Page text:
Finals are over!

For my students, at least—now I just have to buckle down and do a lot of grading over the next few days.

I made my poor Human Physiology1 students suffer through a long comprehensive exam. For a lark, my son Connlann2 took the final, and I have to publicly shame him. I don’t normally publicize exam scores, but he got a mere 12.5%3 right! And he answered most of the questions that demanded a short answer with limericks. This is disgraceful; what do they teach students in those Wisconsin schools?4

1This is an upper level biology elective, packed full of pre-meds.

2Who is a freshman English/theater major at UW Madison.

3He did take some freshman biology course out there.

4I shall have to yank him out of that terrible place, and either enroll him in our superior local university or put him to work digging ditches.


  1. Coragyps says

    As long as he mentioned Nantucket in at least one limerick there is still hope. Otherwise……

  2. says

    There once was a squid from Nantucket
    Whose ink sac resembled a bucket.
    When some poor stumbling sod
    On his tentacle trod,
    He popped it in his mouth to suck it.

  3. says

    No Nantuckets. There was this, though, in answer to a question on the immune system:

    My doctor said I have hypermutation
    You couldn’t believe my elation
    I could have been Magneto
    Firing a metal torpedo
    But instead my power was immuno-adaptation.

  4. says

    John Avise, who is a famous evolutionary geneticist, writes lyrics in his spare time. He has been known to write one during seminars about the seminar.

  5. says

    Molly, this is a human physiology class:

    T-cells are specialized whites,
    a key and renowned lymphocyte.
    But when they misfire
    you’re system’s haywire,
    and your own poor body they fight

  6. justawriter says

    I took a class on “Bioscientific Terminology” and part of the class was to define a term and use it in a limerick. Mine was:

    There once was a lady from Vegas
    Whose behavior was considered outrageous
    Especially when
    Her taste in her men
    Turned out to be anthropophagous!

  7. says

    Maybe he decided he didn’t like the course after all. Or, his father was whining about his own students and their dads? ;)

  8. says

    Just for fun, he took a final exam? I am disbelieving. I think more limericks would be good proof.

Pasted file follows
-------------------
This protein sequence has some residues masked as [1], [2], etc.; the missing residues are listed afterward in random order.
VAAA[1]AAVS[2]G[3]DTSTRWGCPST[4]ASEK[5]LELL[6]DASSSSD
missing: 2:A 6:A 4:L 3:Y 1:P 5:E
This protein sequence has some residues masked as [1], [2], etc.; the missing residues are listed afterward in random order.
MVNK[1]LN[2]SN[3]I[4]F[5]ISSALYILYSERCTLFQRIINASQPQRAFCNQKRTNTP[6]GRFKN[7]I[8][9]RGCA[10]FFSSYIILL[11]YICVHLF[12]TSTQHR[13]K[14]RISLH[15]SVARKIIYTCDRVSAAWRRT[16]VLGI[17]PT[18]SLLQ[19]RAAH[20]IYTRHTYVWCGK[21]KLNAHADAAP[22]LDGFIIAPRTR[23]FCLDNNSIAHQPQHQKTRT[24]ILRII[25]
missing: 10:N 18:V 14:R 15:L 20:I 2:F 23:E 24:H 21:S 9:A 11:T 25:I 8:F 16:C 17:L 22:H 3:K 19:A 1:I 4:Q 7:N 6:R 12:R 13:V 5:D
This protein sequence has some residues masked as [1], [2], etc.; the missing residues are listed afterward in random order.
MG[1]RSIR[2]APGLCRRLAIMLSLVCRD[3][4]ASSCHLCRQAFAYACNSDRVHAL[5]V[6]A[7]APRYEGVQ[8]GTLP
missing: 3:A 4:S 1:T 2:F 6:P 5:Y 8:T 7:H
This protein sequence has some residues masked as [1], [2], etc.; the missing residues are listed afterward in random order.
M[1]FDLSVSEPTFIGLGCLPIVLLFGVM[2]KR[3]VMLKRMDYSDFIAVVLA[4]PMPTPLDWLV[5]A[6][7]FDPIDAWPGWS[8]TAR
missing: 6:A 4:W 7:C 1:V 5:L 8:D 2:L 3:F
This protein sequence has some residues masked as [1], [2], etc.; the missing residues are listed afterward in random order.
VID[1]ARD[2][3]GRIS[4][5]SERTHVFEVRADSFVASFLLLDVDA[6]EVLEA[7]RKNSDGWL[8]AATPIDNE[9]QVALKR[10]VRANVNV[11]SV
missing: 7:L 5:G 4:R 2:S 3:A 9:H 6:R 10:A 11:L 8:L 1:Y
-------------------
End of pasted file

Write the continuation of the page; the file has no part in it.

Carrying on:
And from the Wisconsinners I know, I gather they teach them how to number footnotes.

  9. quork says

    and either enroll him in our superior local university or put him to work digging ditches.

    And really, what’s the difference?

  10. Torbjörn Larsson says

    Not being american, that was peculiar. I thought grades and scores were personal. Perhaps not a duty of silence, but at least a duty to not publish.

  11. says

    Connlann hasn’t been taking the class. He has friends who are, though, so he thought he’d just sit in on the exam.

    He did better than I thought he would — I expected he’d get totally lost in the terminology, so it’s actually pretty good that he answered a few questions correctly.

  12. cm says

    PZ, now that it’s almost over for the school year, can we get an exegesis on The Art of Making Exams? How difficult is too difficult? How many details to include and how many to skip? The tension between making the exam easy for you to grade (multiple choice) and allowing them flexibility in how they express their knowledge.

    And do you know of any good sources on this? Like a good book or a chapter in a comprehensive view of college teaching? Maybe for some this would seem like an uninteresting topic, but I think it gets to the core of some very important issue in how we transmit knowledge and/or respect for evidence and method in our academic culture(s).

  13. says

    Dear Professor Person

    You have two footnote 3 references and an orphan footnote 4. I think you badly need to reread all of Terry Pratchett’s books to get an idea how footnotes work. I mean, I know you’re a science guy and hence unfamiliar with such niceties, but really

  14. NelC says

    How about publishing the exam so we can all have a go? 12.5% is a low enough benchmark to aim for.

  15. says

    I can’t claim great test-making skills. Physiology is huge, so I just have to sit back and make a list of a thousand things I want them to know, and then I pare it down to a sampling of ten or twenty, and ask questions about them.

    I guess I do have a reputation for making very hard exams (the word I hear most from students is “evil”), but it’s hard for me to judge. I usually just make them up off the top of my head using the knowledge I have sloshing around in my brain pan, so they always seem too easy to me.

  16. says

    PZ: Okay, so one can conclude – if any of your students get lower than ~13%, something’s grossly wrong.

    cm: I don’t know if you’re on faculty/teaching staff anywhere (or a graduate student), but if you are, your institution might have an “academic growth” or “teaching center” that you can attend talks at. I did that while a graduate student.

  17. says

    M-I-N-N-E-S-O-T-A . . . Morris?! Yeah, tell him I didn’t go to Madison because I already had a high school education. Or maybe I just say that because I’m jealous.

  18. lytefoot says

    Mostly, they teach us to write limericks in these Wisconsin universities. They usually teach us to watch our meter a little better, though–even the mathematicians.

    As for 12.5%… I had a course once where the first exam (grades from 0 to 100%) was graded on a bell curve (top 5% get an A, etc). Scores from 20 – 135% got A’s. That was 2. B went from 8 to 18. I kid you not.

    So I suppose the other thing they teach us at these Wisconsin universities is that 12.5% is a pretty good exam score, heh.